To Protect And Not Serve


In last week’s column I began to round out the end of the year with some tips on how to prepare your garden and landscape for the depths of winter. Or, better put, what I hope will be the depths of winter.I wrote about how I protect my favorite, but not reliably hardy, rose. I also talked at length about the various winter mulches that can be used as well as when and why. But I left out one very important winter mulch.

My omission might strike you as a bit strange because we want to use these mulches to stabilize the soil temperatures and help the soil retain some moisture during the months of extreme desiccation. This mulch however does it all. It provides shelter from the sun and wind. It controls the soil temperature and for the most part it’s natural and is easily recycled.

So, what’s this miracle mulch?

It’s snow.

Most experienced gardeners know that a good snow cover on the garden is one of the best ways to protect against cold damage. Take the hydrangea that I’ve been trying to grow in my upstate garden. The plant always overwinters but it gets so cold up there that the buds always get destroyed by the bitter cold.

But one winter we had feet upon feet upon feet of snow and the entire shrub was buried for most of the winter. The deep and persistent snow protected the tender hydrangea buds from sun, wind and, yes, from the bitter cold.

Remember the Eskimos that lived in igloos. Remember how amazed you may have been as a child when you built your own backyard igloo and how warm it was inside?

Well, the same is true with plants and snow. The following summer after it was blanketed by the white stuff, that hydrangea bloomed for the first time. It hasn’t bloomed since.

The guys who run ski resorts hate it when they get heavy fall snows before the ground freezes. Why? Because the warm soil is then covered by the snow and the soil stays warm, making it harder to lay down man-made snow. They’d much rather the snow fell on frozen ground, which then stays frozen.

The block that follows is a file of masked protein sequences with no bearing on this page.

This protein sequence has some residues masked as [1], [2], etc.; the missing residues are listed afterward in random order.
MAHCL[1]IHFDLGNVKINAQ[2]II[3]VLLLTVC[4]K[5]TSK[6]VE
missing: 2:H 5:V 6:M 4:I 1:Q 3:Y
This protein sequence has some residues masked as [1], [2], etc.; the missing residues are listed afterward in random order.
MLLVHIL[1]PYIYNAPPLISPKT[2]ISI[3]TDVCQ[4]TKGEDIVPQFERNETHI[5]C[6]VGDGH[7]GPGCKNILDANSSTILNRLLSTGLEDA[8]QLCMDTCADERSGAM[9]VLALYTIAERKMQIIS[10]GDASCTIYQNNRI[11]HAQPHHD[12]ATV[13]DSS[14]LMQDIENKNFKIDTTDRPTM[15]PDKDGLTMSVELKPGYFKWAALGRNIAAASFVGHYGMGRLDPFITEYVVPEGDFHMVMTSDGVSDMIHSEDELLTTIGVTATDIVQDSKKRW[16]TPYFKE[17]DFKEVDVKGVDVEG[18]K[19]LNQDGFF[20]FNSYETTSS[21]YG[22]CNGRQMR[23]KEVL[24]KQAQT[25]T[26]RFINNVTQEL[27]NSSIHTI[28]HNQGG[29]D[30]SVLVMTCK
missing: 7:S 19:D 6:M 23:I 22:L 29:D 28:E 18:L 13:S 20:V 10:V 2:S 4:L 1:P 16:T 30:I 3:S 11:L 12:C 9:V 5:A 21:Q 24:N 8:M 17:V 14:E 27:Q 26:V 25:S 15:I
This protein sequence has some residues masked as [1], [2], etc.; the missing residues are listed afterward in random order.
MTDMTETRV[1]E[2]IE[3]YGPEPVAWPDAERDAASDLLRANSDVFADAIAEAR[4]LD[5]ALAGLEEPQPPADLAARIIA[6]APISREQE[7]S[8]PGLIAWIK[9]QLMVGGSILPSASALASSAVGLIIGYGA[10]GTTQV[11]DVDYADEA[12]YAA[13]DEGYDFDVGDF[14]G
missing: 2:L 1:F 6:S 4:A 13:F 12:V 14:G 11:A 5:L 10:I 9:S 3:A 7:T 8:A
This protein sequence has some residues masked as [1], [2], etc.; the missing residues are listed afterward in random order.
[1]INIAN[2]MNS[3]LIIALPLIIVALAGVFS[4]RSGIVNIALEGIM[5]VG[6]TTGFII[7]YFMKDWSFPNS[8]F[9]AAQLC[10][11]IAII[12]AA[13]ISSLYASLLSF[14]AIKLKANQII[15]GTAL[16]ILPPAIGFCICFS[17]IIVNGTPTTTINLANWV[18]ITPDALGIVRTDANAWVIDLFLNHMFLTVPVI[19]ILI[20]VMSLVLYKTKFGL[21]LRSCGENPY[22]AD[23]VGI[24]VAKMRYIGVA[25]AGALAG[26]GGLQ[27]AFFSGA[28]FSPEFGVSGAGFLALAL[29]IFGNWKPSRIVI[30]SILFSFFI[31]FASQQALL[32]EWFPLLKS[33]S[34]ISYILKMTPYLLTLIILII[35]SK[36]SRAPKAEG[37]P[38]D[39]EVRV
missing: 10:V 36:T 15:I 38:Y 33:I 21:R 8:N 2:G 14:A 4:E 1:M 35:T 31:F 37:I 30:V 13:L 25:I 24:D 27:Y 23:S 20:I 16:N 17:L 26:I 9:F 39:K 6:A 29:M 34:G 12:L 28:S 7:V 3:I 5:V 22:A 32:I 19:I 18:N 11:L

But snows are rarely long-lasting out here unless they are big and deep, and then the snow cover can last for weeks. That’s great for the garden.

No matter how cold it gets, if there’s snow cover on the garden it’s pretty well protected. In fact there’s even an insect that thrives just under the snow in a layer that stays just above freezing and it’s known as the snow flea. Really.

But there’s a downside to the snow. There’s a small rodent that also loves the snow cover and it can do an incredible amount of damage, which you’ll never know about until the snow melts.

Squirrels will hole up in their winter nests or your attic for most but not all of the winter. Moles dig deep into the soil and just try to get by as they pretty much lose their food sources of worms and grubs. The mice have moved indoors or into your garage, wood pile or bluebird boxes.

But the vole? Well the vole is very busy feeding, gnawing and freely moving around between the soil and the snow.

Voles are one of the few rodents that live, thrive and reproduce right through the winter. Sometimes when there are a few inches of snow on the ground for a week or so, followed by a big melt, you can walk out to the garden or lawn and see their networks and transportation hubs being revealed. The look like an interstate highway system.